Officials: E. coli outbreak from produce served at 3 metro Denver Jimmy John’s
DENVER — The Colorado Department of Public Health and Environment, the CDC and the FDA are all investigating an E. coli outbreak in the Denver metropolitan area, Colorado’s Own Channel 2 learned exclusively.
In the second week of October three Jimmy John’s restaurants in the Denver Metro area reportedly served up sandwiches that sickened eight people with E. coli bacteria.
“We believe that their illness came from a produce item that was on those sandwiches that they ate,” said Alicia Cronquit, epidemiologist with the Colorado Department of Public Health and Environment.
Cronquist said all eight cases were reported between October 18th and 22nd, and all of the people impacted ate at Jimmy John’s between October 7th and 15th.
The Department of Public Health has not closed down the three restaurants, and will not identify their locations because Cronquist says they do not believe the restaurants are at fault.
“Our leading hypothesis for what’s happened is that there was a contaminated produce item that was distributed to the stores,” Cronquist said. “We have not identified any food handling issues at the particular establishments that we think would contribute to illness.”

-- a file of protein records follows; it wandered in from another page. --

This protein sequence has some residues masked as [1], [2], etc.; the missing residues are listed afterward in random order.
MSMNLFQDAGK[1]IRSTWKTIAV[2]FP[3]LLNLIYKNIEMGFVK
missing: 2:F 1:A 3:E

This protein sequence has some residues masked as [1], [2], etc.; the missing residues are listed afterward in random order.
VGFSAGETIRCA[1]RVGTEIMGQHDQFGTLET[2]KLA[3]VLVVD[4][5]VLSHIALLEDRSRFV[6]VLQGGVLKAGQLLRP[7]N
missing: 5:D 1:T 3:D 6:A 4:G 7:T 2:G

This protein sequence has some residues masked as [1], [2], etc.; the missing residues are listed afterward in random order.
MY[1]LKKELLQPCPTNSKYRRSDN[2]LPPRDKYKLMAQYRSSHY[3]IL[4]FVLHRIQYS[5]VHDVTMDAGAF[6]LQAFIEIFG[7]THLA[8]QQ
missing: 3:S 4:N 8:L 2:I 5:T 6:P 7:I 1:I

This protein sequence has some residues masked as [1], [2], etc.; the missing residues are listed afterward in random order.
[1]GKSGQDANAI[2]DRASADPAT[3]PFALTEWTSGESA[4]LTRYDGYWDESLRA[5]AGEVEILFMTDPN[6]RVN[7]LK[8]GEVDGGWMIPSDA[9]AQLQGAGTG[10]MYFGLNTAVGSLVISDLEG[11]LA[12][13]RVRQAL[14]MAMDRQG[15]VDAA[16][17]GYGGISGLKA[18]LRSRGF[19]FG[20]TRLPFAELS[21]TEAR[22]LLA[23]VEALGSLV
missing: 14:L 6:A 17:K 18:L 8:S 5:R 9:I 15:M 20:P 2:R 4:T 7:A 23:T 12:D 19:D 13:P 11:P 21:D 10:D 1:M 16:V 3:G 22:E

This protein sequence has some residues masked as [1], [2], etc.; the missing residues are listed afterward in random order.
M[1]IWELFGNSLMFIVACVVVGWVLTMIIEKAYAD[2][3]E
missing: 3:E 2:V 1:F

A local teenager is among those still hospitalized from the E. coli in Denver. Family friends reached out to Colorado’s Own Channel 2 looking for answers as to why the public had not been notified. We took that question to state health officials and they told us it’s because the tainted food no longer appears to be a threat.
“If we were to see additional cases that were potentially part of this outbreak, I think we would take different action,” Cronquist said.
The CDC confirms that no other strains of the E. coli bacteria have been reported in surrounding areas or states.
The Department of Public Health is now waiting on an investigation by the FDA tracing what produce might be to blame. The FDA won’t comment on open investigations, but Cronquist said it is extensive.
“They look at a lot of receipts and invoices and try to take it all the way back to the source to see which one of the food items came from the same source at all three restaurants,” she said.
State officials say that investigation is key to moving forward.
“We’re happy to notify the public when we know… when we know what the food item was for sure,” Cronquist said.
According to the Colorado Department of Public Health, the local Jimmy John’s restaurants and corporate representatives are concerned and have cooperated throughout the investigation.
When contacted by Colorado’s Own Channel 2 News a Jimmy John’s corporate representative declined to comment on the outbreak.